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When the General Assembly began the 2011 Regular Session in January, there was only one thing that had to be done: Plug a sizeable deficit in Medicaid.
Work on doing just that began in November, when Gov. Steve Beshear offered a plan that would keep the solution within that healthcare program.
In essence, it calls for using money set aside for next year to cover the short-term problem, then implementing a wide array of cost-saving managed-care programs across the state similar to those that have long been used for Medicaid recipients in the Louisville area.
That would give us enough time to smooth out the deficit, and do it without cutting programs or raising taxes.
About a month ago, the House overwhelmingly voted to take this approach. The state Senate, however, chose a different tactic when it unveiled its plans just four days before the legislative session was effectively scheduled to end.
The Senate plan called for across-the-board cuts, including more than $30 million to be taken directly out of the classroom. Universities would have lost $22 million more.
A letter from Kentucky Chief Justice John Minton said this cut, when added to eight others made over the last several years, “would mean a staggering 28.5 percent reduction of the Judicial Branch budget since Fiscal Year 2009.”
Public defenders and prosecutors alike would have been hit hard as well. The first group would have seen a loss of more than 40 people, putting case loads at about 500 per attorney. The second group, meanwhile, would have been forced to resort to layoffs or rely on furloughs even more to cut costs.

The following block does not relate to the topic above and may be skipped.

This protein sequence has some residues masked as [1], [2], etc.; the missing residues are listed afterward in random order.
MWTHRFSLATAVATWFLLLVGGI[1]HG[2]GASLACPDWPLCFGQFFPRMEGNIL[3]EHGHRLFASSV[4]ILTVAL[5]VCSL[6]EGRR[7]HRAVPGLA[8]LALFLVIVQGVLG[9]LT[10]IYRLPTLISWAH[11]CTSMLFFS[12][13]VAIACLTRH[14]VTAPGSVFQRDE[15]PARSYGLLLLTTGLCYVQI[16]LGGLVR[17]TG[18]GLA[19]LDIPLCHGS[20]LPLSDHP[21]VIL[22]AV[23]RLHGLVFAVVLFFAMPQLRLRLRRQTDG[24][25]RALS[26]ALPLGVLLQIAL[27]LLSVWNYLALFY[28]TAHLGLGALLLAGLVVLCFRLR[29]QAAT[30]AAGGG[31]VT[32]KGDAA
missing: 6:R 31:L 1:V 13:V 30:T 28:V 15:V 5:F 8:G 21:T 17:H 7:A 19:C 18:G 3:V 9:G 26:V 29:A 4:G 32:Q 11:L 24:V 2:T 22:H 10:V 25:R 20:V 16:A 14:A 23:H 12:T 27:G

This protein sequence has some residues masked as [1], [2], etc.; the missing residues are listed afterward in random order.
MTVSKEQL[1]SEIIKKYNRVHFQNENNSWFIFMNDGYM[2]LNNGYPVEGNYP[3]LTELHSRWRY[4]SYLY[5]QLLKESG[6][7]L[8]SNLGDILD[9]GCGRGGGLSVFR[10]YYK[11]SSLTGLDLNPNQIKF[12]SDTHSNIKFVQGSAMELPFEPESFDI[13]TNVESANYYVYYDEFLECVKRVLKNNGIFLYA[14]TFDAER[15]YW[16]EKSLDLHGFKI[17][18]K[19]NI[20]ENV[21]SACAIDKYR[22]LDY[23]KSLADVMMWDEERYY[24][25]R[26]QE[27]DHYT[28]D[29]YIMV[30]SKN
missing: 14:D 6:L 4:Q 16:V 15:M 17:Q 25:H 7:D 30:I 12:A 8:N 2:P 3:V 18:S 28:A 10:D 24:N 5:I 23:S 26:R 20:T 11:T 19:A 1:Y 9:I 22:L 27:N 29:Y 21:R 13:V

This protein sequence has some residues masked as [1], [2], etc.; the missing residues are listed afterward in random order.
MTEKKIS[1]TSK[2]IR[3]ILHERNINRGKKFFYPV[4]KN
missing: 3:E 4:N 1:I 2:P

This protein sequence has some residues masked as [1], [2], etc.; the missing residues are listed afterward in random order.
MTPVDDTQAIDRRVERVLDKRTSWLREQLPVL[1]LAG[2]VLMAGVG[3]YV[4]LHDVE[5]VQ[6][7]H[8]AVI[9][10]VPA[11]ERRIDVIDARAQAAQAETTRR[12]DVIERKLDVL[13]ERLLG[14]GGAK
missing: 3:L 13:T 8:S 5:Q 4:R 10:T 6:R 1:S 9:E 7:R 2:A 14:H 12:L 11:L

The issue arose late last year, when Congress did not appropriate as much stimulus money for the healthcare program as Kentucky – and more than two dozen other states – expected.
Medicaid is a unique partnership between state and federal governments, in which the state provides about 25 cents of every dollar spent. But to get that federal match, we must put our portion up first.
The reduction in stimulus money, then, is dramatically magnified when you factor in the reduced federal match. The deficit is more than a half-billion dollars.
Because Kentucky must balance its budget each year, unlike the federal government, we have to close that hole before June 30. Gov. Beshear says healthcare providers will see their payments reduced by 30 percent over the next three months if this issue is not resolved. That would undoubtedly close many of these companies’ doors and, potentially, could disrupt the system for years.
With that in mind, Gov. Beshear called for a special session that began Monday. The House would have preferred using the one legislative session day we had reserved on March 21 for vetoes, but the Senate precluded that possibility when it met this past Wednesday without the House. That means we have no opportunity to reconsider any of the bills sent to the governor over the last month that he might veto.
For now, the House – and those in the state Senate who supported the governor’s approach – will see if we can work out a compromise in as short a time as possible.
Beshear’s goal, like mine, is to avoid any cuts, especially to education.
Although this issue will understandably dominate our time, Gov. Beshear did add another issue to consider during the special session: Raising the high school dropout age from 16 to 18.
The House has supported this several times in the past, including the just-concluded legislative session.
It’s time to change a rule that was put in place nearly a century ago.
Rick Rand, D-Bedford, represents the 47th House District in the Kentucky General Assembly. He may be reached by writing to Room 351C, Capitol Annex, 702 Capitol Avenue, Frankfort, KY 40601, or leave a message at (800) 372-7181 – TTY (800) 896-0305.